Bone demineralization induced by cementless alumina-coated femoral stems

A. Toni, C. G. Lewis, A. Sudanese, S. Stea, F. Calista, L. Savarino, A. Pizzoferrato, A. Giunti

Research output: Contribution to journalArticlepeer-review


The biologic compatibility of ceramic materials has been widely demonstrated, and alumina (Al2O3) has been used extensively in clinical applications for nearly 20 years. The authors examined the behavior of bone tissue adjacent to the alumina coating in eight cementless hip prosthetic stems that appeared radiologically stable and were explanted because of pain. Histologic evaluation demonstrated the presence of a consistent layer of decalcified bone tissue in continuity with and parallel to the prosthetic interface. Based on laboratory findings, the authors attribute this demineralization phenomenon to a high local concentration of aluminum ions with metabolic bone disease, which is histologically comparable to the osteomalacic osteo-dystrophy described in dialysis patients. These findings must be carefully considered given the potential long-term implications for alumina-coated implants.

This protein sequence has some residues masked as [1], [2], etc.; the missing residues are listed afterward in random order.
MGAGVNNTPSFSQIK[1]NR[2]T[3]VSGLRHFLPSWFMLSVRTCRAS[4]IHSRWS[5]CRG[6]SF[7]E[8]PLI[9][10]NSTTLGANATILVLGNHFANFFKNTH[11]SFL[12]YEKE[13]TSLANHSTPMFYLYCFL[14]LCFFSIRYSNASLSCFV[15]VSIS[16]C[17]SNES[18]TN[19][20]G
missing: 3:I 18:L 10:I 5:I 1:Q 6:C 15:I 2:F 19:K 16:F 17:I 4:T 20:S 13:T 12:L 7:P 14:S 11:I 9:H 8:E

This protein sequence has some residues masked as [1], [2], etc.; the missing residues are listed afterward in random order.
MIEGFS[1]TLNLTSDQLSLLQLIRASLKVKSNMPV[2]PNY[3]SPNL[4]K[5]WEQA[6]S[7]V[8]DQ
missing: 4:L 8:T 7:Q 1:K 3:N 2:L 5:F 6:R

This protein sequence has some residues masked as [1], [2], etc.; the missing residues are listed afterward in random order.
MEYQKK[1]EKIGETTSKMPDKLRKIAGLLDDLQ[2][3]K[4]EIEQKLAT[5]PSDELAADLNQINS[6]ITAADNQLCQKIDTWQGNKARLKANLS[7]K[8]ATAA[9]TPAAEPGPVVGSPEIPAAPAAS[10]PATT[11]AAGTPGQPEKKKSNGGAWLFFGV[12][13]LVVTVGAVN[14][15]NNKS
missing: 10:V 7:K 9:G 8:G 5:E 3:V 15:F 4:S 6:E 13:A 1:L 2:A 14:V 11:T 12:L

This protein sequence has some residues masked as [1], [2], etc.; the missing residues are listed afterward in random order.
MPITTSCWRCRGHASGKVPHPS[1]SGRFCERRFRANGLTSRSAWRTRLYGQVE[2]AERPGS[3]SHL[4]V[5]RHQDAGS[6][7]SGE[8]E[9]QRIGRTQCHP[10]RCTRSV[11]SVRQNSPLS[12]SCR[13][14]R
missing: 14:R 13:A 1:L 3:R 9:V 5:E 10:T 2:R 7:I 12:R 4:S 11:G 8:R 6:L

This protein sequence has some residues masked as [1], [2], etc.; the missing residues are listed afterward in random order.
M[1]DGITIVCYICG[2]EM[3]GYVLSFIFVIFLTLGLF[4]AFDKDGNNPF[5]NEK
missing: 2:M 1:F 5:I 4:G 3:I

Original languageEnglish
Pages (from-to)435-444
Number of pages10
JournalJournal of Arthroplasty
Issue number4
Publication statusPublished - 1994


  • alumina
  • aluminum
  • bone
  • hip prosthesis
  • mineralization
  • revision surgery

ASJC Scopus subject areas

  • Orthopedics and Sports Medicine
  • Surgery


Dive into the research topics of 'Bone demineralization induced by cementless alumina-coated femoral stems'. Together they form a unique fingerprint.

Cite this